Texas, Louisiana Advance Bills Targeting Sexually Explicit Books in Libraries
Two states have advanced bills that would restrict youth access to sexually explicit materials in libraries. In Texas, the state Senate gave its initial approval to a House bill that would create a rating system for school libraries.
Under the Texas bill, a book would get a “sexually relevant” rating if the material describes or portrays sexual activity but is part of the required school curriculum. A book would get a “sexually explicit” rating if the material describing or portraying sexual behavior is “patently offensive” and not part of required curriculum.
Books with a “sexually explicit” rating would be removed from library bookshelves. Students who want to check out books with a “sexually relevant” rating would have to get parental permission first.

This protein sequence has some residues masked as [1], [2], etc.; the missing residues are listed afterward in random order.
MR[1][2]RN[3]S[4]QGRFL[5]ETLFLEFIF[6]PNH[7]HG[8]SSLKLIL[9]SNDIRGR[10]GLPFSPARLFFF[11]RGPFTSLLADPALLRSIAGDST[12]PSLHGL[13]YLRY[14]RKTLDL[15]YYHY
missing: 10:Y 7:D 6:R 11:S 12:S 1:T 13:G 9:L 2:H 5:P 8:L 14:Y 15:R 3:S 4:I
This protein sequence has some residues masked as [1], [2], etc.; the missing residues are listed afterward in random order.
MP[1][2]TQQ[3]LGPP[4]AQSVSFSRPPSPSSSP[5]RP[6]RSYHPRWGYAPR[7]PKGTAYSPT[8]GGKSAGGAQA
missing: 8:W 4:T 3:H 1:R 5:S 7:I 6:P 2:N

“Our schools must not sexualize our students or provide them pornographic reading material or introduce them to inappropriate materials that distract from the educational goals we’ve set as a state,” Cindi Castilla, president of conservative think tank Texas Eagle Forum, said during a Senate education committee hearing earlier in May.
Meanwhile in Louisiana, the state House was set to debate a bill that would create a card system to prevent children from checking out “sexually explicit material” from public libraries unless they have parental approval. The bill would allow parents to bring books to a local board for review.
Neither of these bills have advanced without controversy. Librarians, legal experts and some parents have expressed concern the Texas bill’s language is vague and broad enough to include books that are not inappropriate. Activists say the Louisiana bill is targeting LGBTQ+ content.